Business leaders around the globe have failed to recognise the gravity of the threat posed by the AIDS epidemic to their companies' future, says the Geneva-based World Economic Forum (WEF).
Citing results of an opinion survey among executives, the WEF said on Monday it showed business was not yet playing a significant role in fighting the disease.
The survey was released to coincide with World AIDS Day.
Even company chiefs who expressed concern about the present and future impact of AIDS on their businesses and the communities they serve, have generally failed to implement measures to counter the menace, it added.
The WEF organises an annual gathering of top businessmen and political figures in the Swiss mountain resort of Davos.
According to estimates from the United Nations Programme on HIV/AIDS (UNAIDS), 40 million adults are living with HIV/AIDS
all over the world, of whom an estimated 26.6 million are in sub-Saharan Africa. It says five million new victims have been infected with HIV this year.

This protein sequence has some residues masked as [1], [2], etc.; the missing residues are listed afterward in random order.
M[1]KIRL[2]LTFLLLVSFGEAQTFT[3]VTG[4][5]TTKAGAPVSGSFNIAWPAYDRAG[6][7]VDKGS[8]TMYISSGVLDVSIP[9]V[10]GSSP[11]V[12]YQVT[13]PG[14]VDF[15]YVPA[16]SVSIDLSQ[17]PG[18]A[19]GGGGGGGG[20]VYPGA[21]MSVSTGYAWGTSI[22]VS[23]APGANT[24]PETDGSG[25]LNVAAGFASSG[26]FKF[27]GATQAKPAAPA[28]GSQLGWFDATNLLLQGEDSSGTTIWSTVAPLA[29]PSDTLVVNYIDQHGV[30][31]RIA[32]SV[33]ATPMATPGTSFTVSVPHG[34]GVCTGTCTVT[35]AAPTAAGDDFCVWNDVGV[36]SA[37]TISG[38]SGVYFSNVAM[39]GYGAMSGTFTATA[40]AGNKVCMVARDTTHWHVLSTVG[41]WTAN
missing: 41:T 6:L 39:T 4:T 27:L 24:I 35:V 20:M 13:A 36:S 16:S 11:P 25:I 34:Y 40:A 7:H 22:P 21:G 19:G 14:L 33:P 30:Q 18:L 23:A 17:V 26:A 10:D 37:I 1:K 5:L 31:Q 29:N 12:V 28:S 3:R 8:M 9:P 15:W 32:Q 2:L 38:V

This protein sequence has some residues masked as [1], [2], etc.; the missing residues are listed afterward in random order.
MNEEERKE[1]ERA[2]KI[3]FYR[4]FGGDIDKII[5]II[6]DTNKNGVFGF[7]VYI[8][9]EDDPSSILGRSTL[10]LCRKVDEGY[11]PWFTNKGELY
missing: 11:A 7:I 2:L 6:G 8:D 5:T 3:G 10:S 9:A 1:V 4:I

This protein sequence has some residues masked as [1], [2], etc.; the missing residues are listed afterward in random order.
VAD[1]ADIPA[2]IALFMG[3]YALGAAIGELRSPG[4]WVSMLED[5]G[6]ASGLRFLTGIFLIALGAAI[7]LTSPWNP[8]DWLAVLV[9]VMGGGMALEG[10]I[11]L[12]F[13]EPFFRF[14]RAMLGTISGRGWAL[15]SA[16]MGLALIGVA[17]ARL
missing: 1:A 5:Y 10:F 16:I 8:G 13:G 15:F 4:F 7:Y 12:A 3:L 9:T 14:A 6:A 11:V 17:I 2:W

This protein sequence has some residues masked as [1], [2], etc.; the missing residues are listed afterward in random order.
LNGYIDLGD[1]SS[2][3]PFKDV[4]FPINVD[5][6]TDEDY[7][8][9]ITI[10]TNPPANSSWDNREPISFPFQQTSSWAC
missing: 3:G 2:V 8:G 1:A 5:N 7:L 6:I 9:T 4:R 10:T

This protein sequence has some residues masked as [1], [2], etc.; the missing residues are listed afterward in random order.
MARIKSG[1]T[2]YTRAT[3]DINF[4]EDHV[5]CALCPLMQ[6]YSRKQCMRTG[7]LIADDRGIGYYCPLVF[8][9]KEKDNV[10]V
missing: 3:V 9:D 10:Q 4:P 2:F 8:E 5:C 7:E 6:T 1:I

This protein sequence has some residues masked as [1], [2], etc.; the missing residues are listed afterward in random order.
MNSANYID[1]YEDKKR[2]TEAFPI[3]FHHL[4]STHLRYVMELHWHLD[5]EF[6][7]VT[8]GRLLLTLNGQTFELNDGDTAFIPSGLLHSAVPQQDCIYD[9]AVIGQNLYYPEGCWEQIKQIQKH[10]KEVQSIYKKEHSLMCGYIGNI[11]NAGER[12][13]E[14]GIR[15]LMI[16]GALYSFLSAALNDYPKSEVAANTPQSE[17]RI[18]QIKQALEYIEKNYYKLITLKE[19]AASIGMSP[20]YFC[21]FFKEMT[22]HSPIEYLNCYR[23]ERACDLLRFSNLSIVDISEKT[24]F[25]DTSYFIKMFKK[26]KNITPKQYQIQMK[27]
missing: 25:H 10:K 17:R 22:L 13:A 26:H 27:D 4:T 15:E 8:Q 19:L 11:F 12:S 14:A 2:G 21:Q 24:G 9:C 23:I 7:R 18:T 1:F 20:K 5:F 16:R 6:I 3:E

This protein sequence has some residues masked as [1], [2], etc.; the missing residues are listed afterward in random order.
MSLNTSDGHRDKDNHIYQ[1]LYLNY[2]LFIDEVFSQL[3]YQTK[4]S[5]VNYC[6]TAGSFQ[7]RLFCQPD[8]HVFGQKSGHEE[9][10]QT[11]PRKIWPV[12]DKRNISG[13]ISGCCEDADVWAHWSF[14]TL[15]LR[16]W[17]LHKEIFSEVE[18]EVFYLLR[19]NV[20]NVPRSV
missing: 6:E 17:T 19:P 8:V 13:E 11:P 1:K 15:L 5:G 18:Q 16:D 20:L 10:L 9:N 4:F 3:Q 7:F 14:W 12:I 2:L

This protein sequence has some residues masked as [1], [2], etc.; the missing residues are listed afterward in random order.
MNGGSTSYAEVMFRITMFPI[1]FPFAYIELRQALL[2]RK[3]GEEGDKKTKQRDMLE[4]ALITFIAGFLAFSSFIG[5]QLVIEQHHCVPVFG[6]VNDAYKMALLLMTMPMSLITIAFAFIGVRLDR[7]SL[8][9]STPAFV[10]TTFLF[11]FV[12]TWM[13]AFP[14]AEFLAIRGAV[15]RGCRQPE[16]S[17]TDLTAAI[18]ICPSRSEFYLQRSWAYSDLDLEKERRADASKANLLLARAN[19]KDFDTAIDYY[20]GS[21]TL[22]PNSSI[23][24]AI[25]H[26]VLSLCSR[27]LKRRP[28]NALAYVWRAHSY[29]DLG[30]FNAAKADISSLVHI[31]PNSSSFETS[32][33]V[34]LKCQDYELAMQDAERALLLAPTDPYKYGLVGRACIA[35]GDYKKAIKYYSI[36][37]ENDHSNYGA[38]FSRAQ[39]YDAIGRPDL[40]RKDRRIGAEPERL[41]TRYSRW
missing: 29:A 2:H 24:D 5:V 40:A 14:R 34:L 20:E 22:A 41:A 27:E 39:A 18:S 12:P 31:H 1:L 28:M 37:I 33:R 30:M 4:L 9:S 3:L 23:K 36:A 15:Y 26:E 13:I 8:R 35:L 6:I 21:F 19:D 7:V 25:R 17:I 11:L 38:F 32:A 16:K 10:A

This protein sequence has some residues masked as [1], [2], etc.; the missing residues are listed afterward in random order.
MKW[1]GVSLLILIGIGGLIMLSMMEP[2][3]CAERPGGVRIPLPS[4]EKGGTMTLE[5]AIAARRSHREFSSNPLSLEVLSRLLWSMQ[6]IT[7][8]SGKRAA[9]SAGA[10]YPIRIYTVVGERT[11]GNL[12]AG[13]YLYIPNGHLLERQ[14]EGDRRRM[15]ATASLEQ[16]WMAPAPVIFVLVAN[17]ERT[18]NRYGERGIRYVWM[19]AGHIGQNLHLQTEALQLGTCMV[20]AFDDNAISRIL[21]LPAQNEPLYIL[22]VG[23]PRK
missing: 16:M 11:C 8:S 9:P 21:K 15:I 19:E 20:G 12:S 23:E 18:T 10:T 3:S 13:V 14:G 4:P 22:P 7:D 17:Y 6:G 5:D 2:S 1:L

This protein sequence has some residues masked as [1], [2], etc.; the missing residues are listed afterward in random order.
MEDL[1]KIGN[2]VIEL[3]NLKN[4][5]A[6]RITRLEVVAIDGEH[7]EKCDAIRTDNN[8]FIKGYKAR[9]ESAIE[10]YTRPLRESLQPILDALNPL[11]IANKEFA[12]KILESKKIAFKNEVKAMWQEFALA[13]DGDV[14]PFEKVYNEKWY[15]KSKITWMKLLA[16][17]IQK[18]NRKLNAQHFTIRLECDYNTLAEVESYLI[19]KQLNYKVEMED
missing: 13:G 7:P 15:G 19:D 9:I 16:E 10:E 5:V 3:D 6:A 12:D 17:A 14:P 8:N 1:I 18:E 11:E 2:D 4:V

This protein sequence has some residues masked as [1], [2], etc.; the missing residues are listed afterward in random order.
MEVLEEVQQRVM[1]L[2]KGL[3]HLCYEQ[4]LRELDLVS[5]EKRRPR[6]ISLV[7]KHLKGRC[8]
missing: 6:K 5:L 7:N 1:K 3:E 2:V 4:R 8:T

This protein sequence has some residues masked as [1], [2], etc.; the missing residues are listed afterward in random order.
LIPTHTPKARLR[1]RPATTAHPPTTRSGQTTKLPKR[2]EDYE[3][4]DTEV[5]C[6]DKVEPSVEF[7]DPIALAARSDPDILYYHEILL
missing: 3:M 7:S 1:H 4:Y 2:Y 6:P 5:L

Of nearly 8000 firms surveyed in 103 countries, the WEF said, only 21% felt that HIV/AIDS would have a severe impact on their business, while 47% felt it would have "some impact".
"WEF survey results highlight the urgent need for businesses, particularly in Asia, to take action now"
UNAIDS executive director
The danger-awareness figures were much lower in countries not yet badly hit by the disease.
In sub-Saharan Africa, which is the worst-hit region, 89%of firms thought it would have some negative effect on their business, while in the Middle East and North Africa, the figure dropped to 33%.
In a comment to be issued with the full report, UNAIDS Executive Director, Peter Piot, said the survey showed the huge size of the task facing campaigners in heightening perceptions of the menace to global economic and social stability.
The threat, Piot declared, is not confined to sub-Saharan Africa, and the survey's results highlighted the urgent need for businesses in other parts of the world, particularly in Asia,to take immediate action.